Not only is Catch-22 one of the greatest written works of our age, Jay O. Sanders does a marvelous job of recreating Heller's nuts-o band of military misfits. A masterpiece in audio.
Anyone who has ever been at their wit's end with bureaucracy or lost on a sea of red tape will enjoy this. It's funny, it's extremely clever, and the characters are all unique, even within the context of a book built on so many quirky and bizarre personalities. As with any good read or listen, you have to catch the pace and rhythm, but once you do, you'll be screaming, "You're CRAZY!" and craving... Egyptian cotton.
While the narrator overall does a good job, there are galling instances where he misreads. "Okay, Joe, she purred" is what's written. "Okay Joe, she putted" is what is narrated. Or "first" for "fist." Word for word readings likely are impossible, but when the sense is lost or diverted...
The problem with the order of chapters has now been fixed, and the book is presented in its entirety and the proper order.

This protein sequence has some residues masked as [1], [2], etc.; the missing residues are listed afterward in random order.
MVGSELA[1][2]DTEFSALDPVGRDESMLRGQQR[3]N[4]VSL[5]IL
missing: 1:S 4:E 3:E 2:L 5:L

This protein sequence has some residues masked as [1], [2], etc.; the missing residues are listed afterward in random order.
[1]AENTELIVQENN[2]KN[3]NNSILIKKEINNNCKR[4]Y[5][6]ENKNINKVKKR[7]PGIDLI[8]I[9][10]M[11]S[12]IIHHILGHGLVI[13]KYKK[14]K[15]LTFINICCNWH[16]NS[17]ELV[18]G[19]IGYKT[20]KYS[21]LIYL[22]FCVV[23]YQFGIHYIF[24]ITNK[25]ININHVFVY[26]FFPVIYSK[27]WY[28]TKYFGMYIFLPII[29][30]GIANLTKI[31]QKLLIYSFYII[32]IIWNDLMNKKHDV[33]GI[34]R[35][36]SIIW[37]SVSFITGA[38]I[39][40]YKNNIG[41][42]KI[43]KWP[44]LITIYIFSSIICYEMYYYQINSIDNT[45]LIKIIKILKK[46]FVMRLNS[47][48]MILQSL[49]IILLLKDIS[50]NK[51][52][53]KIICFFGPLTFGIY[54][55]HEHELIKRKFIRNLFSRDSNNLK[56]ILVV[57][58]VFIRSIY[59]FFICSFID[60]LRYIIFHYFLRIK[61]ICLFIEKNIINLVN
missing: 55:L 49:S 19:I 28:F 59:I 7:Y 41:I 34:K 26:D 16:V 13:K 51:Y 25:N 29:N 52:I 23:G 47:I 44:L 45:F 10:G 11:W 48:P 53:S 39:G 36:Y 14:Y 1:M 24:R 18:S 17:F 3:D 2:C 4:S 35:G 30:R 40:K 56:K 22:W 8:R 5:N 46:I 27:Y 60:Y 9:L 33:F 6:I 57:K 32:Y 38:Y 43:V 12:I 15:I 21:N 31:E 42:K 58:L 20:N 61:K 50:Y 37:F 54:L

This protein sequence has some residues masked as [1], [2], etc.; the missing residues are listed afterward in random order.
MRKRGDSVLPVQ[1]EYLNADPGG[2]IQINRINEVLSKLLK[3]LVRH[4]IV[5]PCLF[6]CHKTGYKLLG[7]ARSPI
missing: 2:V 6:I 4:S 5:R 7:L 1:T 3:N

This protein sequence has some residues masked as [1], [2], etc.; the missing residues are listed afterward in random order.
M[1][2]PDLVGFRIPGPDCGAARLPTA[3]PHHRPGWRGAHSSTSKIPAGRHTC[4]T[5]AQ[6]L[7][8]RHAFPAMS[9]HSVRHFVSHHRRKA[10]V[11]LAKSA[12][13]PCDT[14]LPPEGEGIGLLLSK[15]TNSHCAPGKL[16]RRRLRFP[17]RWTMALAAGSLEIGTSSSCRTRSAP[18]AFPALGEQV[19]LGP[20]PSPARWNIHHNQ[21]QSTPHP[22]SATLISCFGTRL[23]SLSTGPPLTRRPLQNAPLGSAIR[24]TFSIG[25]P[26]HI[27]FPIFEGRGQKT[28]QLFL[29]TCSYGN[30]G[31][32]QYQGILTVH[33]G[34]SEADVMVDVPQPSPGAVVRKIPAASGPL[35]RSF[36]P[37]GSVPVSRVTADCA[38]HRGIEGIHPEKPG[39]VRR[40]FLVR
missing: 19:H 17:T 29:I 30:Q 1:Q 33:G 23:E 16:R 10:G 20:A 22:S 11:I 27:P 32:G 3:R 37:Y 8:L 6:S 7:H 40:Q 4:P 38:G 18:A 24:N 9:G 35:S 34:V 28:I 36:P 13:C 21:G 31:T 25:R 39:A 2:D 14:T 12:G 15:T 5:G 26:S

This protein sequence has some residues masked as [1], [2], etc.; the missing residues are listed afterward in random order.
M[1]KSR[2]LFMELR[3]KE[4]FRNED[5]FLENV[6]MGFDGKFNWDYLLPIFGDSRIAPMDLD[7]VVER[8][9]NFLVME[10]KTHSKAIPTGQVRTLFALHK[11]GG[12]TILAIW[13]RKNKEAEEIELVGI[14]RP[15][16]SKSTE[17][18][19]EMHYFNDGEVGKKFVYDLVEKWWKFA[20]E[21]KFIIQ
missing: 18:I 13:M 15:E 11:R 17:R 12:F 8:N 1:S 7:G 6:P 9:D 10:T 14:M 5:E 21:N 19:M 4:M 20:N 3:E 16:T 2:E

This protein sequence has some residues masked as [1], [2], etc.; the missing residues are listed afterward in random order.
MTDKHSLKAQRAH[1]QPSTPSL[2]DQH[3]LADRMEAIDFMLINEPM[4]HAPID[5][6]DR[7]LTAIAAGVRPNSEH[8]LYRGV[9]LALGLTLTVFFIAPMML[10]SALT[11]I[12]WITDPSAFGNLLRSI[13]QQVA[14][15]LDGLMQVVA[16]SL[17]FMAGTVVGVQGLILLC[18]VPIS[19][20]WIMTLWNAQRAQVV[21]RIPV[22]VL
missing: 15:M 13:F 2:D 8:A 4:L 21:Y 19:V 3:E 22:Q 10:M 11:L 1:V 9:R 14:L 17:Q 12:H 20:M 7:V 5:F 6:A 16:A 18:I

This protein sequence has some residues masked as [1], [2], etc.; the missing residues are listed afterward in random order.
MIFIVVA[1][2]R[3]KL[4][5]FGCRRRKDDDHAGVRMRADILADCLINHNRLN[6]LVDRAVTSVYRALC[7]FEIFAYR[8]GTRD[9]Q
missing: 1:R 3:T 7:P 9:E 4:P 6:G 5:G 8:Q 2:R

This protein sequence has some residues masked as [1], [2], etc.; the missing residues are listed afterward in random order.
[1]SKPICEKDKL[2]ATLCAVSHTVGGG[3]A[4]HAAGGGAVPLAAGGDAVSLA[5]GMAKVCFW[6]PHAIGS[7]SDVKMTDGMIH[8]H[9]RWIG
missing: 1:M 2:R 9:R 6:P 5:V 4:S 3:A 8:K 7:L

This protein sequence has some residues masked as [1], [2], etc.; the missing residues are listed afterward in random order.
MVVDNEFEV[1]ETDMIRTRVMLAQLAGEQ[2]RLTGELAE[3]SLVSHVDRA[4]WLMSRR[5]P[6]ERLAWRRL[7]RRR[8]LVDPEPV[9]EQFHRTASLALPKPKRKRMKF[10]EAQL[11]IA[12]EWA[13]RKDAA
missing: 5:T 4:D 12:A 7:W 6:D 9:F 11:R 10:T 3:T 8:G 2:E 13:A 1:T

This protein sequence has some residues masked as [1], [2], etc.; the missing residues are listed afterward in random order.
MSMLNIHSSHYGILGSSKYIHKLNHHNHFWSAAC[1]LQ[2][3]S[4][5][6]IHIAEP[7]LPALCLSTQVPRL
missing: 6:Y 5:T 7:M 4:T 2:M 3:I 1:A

The book (and this audio presentation of it) is brilliant. Get it. You'd be hard pressed to find a better way to spend 20 hours.
I'm certainly no literary critic, and I didn't see the elements that made people claim this to be one of the greatest works of the 20th century. I found the non chronological storyline to be a bit confusing. Many of the characters are pretty absurd, but I get the political commentary and references. That being said, there are some powerful lines and scenes that I can appreciate. I especially enjoyed the reading of a few key passages by Heller himself at the end- it gave me good reflection of some of the key story lines.
Report Inappropriate Content